KENYA – The Kenyan government said it will avail US$29.73 million (Ksh 3 billion) cherry advance revolving fund to coffee farmers as part of the government intervention to rejuvenate the coffee sector.

Speaking during the 124th session of the International Coffee Council in Nairobi, Kenya, President Uhuru Kenyatta also unveiled plans of rehabilitation of 500 pulping factories in 31 coffee growing counties across the country.

“All coffee farmers across the country will access the cherry advance at a modest interest rate of three per cent,” said President Uhuru.

The President said that under a new regulatory framework, the coffee sector would be liberalised to usher in a new era of direct marketing by co-operative societies, reports Business Daily.

Currently, most of the coffee is sold through the auction at the Nairobi Coffee Exchange as most of the cooperative societies do not have access to direct market.

Other interventions include the requirement for all coffee co-operatives to present annual audit reports to the Agriculture Cabinet Secretary within six months of every calendar year, with a simultaneous release to the entire membership of the respective society and the public.

“The inaugural audits under the forthcoming enhanced regulatory framework will cover the calendar year 2019, and shall be submitted by all co-operatives on or before December 31, 2019,” the president noted.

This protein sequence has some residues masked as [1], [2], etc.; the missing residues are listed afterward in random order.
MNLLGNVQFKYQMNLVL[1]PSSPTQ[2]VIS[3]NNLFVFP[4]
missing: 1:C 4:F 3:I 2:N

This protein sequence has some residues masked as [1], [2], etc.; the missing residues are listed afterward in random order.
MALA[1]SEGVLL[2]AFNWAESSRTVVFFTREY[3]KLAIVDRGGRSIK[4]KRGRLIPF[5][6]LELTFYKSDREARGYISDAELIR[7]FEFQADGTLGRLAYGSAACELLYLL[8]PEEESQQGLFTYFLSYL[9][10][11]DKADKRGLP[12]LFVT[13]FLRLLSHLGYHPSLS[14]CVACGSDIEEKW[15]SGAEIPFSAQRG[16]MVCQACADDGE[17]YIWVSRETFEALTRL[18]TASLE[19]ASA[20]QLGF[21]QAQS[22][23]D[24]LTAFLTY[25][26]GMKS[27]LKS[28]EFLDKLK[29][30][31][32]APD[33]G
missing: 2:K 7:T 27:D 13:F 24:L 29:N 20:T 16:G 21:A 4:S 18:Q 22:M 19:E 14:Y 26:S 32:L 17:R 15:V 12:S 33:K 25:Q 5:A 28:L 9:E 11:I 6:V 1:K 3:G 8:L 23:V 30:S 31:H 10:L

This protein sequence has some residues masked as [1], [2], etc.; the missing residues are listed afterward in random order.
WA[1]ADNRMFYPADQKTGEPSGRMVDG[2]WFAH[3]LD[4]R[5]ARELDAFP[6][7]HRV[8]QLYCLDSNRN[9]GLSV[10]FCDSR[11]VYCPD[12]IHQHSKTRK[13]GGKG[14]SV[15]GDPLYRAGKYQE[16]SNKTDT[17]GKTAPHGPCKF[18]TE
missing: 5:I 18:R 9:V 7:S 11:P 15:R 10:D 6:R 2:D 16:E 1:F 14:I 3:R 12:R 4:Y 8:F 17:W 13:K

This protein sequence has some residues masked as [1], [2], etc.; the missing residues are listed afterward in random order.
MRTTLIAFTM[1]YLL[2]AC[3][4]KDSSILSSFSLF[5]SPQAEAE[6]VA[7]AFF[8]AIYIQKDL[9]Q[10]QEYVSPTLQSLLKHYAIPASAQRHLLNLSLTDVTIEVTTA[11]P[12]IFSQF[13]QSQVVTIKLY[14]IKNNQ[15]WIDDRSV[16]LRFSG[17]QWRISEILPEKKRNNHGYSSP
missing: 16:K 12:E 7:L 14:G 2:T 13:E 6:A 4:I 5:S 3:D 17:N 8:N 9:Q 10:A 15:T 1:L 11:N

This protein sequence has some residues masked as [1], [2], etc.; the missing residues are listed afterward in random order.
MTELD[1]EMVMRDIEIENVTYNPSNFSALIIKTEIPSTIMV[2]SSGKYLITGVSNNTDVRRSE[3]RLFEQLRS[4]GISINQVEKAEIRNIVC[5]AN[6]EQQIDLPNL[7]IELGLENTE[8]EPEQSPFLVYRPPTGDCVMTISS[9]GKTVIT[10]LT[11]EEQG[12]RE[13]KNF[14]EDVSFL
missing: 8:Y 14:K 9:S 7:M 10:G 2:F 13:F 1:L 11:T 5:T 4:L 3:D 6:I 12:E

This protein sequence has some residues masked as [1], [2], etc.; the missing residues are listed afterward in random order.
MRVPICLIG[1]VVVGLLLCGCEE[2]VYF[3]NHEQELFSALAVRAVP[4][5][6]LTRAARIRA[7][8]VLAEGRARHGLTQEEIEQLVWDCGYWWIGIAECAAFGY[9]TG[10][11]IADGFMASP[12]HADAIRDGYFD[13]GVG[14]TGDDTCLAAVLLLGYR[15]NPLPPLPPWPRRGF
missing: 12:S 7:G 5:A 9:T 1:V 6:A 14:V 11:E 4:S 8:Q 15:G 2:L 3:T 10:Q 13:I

The President said the new interventions were in line with the aspirations of members of co-operative societies and were aimed at having well managed, financially stable and efficient co-operatives.

“To protect the sweat of the brow of coffee farmers, my administration has embarked on a programme to entrench the principles of good corporate governance within the internal management of co-operatives,” he said.

Additionally, Joseph Kieyah, the chairman Kenya Coffee Sub-Sector Reforms Committee, noted that the new reforms will ensure better management of the activities around the crop.

“The new industry regulations are based on the recommendations of the coffee reforms taskforce report and they highlight, among other things, the need to rigorously monitor farmer cooperatives so that the management delivers better outcomes for farmers,” he said.

Kenya is globally reputed for production of fine Arabica coffee that has high flavour and pleasant aroma, but production has plummeted to between 40,000 and 50,000 metric tonnes from a peak of 128,941 metric tonnes harvested about three decades ago.